The UK dropped from an average of 5.1Mbps to 4.9Mbps, only a slight slippage, but something of an oddity given that super-fast fibre is now increasingly being deployed across the UK.
The UK wasn’t alone though, as eight of the ten top broadband nations saw their speeds slip in Q4. The US witnessed a drop, as well. Quite why there has been a global drop in speed remains something of a mystery, with Akamai not offering anything in terms of an official explanation either.
When it came to the fastest countries, South Korea remained top with a massive lead on an average connection speed of 17.5Mbps, up almost 5 per cent on the last quarter. Japan and Hong Kong came next on 9.1Mbps, with the Netherlands the fastest country in Europe on 8.2Mbps.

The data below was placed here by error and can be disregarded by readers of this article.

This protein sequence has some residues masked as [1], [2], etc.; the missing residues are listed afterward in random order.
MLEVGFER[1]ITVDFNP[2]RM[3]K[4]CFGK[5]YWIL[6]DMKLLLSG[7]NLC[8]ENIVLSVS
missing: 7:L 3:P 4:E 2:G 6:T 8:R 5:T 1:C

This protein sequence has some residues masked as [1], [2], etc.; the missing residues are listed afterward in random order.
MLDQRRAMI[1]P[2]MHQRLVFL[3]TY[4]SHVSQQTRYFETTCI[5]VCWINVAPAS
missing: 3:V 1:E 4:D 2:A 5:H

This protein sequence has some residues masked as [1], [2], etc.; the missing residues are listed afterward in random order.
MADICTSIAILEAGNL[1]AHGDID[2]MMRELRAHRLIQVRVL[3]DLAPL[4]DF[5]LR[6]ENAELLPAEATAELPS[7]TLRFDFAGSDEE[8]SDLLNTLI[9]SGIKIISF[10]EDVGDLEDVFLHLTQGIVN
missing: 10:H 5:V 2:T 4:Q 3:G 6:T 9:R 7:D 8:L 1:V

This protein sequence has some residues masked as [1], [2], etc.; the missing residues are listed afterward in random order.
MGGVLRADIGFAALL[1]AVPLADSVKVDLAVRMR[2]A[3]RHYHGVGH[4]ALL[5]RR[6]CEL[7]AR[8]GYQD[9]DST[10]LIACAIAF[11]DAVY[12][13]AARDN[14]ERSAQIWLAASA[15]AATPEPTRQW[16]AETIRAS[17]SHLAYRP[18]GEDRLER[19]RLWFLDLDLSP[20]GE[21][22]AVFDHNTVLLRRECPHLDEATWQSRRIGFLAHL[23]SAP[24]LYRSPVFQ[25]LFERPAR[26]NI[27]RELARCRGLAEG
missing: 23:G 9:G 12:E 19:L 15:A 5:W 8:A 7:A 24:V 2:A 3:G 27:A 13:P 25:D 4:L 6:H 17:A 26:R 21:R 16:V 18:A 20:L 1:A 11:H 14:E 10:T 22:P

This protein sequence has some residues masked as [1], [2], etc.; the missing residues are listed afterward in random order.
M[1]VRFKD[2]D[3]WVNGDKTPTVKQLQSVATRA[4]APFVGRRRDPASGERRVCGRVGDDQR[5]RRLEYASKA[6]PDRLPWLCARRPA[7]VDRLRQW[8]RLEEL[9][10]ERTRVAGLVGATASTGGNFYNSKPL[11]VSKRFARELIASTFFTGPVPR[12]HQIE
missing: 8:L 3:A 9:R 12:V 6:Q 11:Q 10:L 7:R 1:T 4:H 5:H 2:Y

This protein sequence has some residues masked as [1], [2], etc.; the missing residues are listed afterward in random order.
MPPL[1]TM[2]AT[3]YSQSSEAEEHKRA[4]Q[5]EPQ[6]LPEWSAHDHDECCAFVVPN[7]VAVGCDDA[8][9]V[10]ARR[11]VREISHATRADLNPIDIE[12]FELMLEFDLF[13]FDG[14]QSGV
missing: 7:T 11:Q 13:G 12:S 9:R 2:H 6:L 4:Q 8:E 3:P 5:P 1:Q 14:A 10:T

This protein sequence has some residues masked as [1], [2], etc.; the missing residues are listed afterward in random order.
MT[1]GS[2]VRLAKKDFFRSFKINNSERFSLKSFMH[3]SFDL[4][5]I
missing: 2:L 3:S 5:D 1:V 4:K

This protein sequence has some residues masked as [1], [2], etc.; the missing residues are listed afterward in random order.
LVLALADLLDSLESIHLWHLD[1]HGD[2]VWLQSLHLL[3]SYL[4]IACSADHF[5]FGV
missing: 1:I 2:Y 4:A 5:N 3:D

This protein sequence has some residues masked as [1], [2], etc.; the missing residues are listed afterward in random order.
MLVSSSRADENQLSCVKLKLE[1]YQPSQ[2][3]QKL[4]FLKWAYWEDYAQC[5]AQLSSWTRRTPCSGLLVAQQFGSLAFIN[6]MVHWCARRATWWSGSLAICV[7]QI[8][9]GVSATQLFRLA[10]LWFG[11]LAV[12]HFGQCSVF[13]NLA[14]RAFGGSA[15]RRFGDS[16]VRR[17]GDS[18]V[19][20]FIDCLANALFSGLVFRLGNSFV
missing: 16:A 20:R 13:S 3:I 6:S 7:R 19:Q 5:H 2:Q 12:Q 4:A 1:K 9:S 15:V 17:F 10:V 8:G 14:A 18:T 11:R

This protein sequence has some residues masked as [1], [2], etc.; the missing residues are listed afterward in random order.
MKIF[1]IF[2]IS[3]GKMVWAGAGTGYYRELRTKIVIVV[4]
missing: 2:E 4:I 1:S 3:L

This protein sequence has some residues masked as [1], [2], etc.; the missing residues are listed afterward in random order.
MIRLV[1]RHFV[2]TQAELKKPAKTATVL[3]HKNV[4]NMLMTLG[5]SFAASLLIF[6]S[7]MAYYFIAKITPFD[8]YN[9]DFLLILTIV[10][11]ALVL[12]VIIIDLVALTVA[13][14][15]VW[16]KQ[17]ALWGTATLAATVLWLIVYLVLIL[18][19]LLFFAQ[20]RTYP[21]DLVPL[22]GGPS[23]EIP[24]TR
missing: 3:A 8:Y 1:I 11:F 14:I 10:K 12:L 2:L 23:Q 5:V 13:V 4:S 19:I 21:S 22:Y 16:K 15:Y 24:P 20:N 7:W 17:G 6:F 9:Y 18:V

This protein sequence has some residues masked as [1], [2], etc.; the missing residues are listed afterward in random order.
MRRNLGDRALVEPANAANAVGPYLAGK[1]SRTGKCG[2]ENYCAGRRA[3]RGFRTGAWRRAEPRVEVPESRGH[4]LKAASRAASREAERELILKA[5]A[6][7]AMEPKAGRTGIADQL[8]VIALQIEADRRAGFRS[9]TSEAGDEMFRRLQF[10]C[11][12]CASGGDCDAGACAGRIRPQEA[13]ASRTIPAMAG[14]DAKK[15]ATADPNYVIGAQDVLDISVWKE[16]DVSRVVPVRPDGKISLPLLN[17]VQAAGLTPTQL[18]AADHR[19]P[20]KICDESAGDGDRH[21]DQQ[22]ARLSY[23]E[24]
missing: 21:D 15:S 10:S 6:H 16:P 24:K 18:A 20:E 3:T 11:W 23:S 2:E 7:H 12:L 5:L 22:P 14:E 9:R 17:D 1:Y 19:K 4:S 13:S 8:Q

The majority of the fastest cities were unsurprisingly in the Asia-Pacific region, with 61 in Japan, and six in South Korea. 24 cities in North America ranked in the top 100.
Akamai also noted that over 628 million unique IP addresses connected to its Intelligent Platform in Q4, an increase of 2.1 per cent in terms of IP addresses over the third quarter of 2011. The UK had the biggest IP increase, up 13 per cent quarter-on-quarter.
When it came to attack traffic, China generated the most with 13 per cent, followed by the US on 10 per cent, and Indonesia on 7.6 per cent.
Akamai noted: “Total observed attack traffic aggregated by region shows that Asia Pacific/Oceania generated 45 per cent of such attack traffic, Europe 33 per cent, the Americas just less than 20 per cent, and Africa a mere two per cent.”